CSE is creating 30 classes for Camelot Unchained

Camelot Unchained’s current plans are to create a whopping 30 classes for the game, which means a heck of a lot of reveals over the coming months. City State Entertainment decided to include its community in the reveal process by announcing that it will send out surveys to allow its backers to vote on the order of the reveals (grouped in threes).

The studio posted a page with tantalizing outlines for the 30 proposed classes. If you look closely enough, you might be able to get a few hints about what’s in store.

A few of the developers, including Mark Jacobs, got together to record an hour-long class system update. Jacobs explained why the team has greatly expanded its class list, which had to do with reevaluating the path system. “We want to create really cool classes,” he said. You can watch the video after the break.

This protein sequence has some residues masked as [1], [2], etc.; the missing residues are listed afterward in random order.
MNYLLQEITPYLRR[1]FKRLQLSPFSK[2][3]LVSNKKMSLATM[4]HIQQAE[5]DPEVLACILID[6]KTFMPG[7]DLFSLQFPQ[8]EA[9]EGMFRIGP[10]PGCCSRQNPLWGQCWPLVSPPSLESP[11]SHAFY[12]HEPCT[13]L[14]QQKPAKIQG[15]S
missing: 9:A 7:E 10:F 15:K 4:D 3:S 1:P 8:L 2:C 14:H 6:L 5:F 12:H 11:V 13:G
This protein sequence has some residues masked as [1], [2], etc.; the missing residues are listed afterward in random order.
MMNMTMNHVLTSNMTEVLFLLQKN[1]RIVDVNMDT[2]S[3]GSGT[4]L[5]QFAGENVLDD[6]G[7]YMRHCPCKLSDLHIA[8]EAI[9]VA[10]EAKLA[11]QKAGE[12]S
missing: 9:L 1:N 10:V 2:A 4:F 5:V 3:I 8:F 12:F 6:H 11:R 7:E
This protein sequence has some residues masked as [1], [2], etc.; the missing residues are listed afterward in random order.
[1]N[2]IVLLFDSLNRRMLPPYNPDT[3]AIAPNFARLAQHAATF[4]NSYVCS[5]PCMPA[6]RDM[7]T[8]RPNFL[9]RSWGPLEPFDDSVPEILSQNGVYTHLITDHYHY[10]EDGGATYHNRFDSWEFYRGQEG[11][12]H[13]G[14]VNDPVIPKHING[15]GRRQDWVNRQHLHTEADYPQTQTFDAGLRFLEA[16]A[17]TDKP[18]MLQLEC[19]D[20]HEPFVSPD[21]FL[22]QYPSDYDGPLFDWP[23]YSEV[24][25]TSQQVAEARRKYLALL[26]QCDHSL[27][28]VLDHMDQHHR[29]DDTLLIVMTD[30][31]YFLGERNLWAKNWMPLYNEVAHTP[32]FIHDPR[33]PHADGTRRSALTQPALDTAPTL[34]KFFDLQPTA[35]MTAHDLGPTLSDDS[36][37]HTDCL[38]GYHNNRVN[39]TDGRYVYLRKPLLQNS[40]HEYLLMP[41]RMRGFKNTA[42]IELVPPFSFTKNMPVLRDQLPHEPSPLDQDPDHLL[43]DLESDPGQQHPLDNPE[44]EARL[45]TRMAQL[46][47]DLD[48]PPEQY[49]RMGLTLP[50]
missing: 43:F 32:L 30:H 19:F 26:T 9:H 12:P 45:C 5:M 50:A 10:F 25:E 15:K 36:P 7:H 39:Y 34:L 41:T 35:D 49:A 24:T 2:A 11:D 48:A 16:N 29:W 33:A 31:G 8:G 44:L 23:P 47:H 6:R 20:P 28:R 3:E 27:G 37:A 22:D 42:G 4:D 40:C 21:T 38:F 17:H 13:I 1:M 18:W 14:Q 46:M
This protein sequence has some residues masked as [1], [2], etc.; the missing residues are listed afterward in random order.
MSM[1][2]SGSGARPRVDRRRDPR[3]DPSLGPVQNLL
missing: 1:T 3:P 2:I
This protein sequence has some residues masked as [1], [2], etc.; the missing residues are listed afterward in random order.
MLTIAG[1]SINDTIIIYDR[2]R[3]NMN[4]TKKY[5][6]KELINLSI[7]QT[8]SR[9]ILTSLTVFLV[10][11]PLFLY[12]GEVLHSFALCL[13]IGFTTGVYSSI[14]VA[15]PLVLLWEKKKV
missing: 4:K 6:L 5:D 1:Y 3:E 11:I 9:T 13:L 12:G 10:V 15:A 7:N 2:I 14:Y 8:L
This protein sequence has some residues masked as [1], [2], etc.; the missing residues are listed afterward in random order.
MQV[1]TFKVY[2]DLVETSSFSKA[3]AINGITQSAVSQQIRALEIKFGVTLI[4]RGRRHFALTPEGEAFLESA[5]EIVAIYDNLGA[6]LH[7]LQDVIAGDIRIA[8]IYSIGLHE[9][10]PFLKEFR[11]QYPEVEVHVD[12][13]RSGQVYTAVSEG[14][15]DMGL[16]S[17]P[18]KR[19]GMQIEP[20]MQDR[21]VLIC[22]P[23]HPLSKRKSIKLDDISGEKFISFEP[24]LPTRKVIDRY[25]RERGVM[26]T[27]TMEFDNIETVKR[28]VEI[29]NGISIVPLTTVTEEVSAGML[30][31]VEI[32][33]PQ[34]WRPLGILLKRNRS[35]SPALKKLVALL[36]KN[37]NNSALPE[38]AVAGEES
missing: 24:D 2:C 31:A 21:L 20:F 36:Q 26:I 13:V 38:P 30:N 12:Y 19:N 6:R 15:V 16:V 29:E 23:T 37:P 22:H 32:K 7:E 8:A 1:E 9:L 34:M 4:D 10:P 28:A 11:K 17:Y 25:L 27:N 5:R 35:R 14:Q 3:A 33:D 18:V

Source: Class reveal votes. Thanks to Spykedruid for the tip!
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Mark Jacobs
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Mark Jacobs

Siphaed Mark Jacobs Okay, I’m back at the office and I see the response. Here’s a copy and paste from the other thread:

You said:
“So there’s a generic question that I was asked to re-ask with no attention to any directly labeled competition game.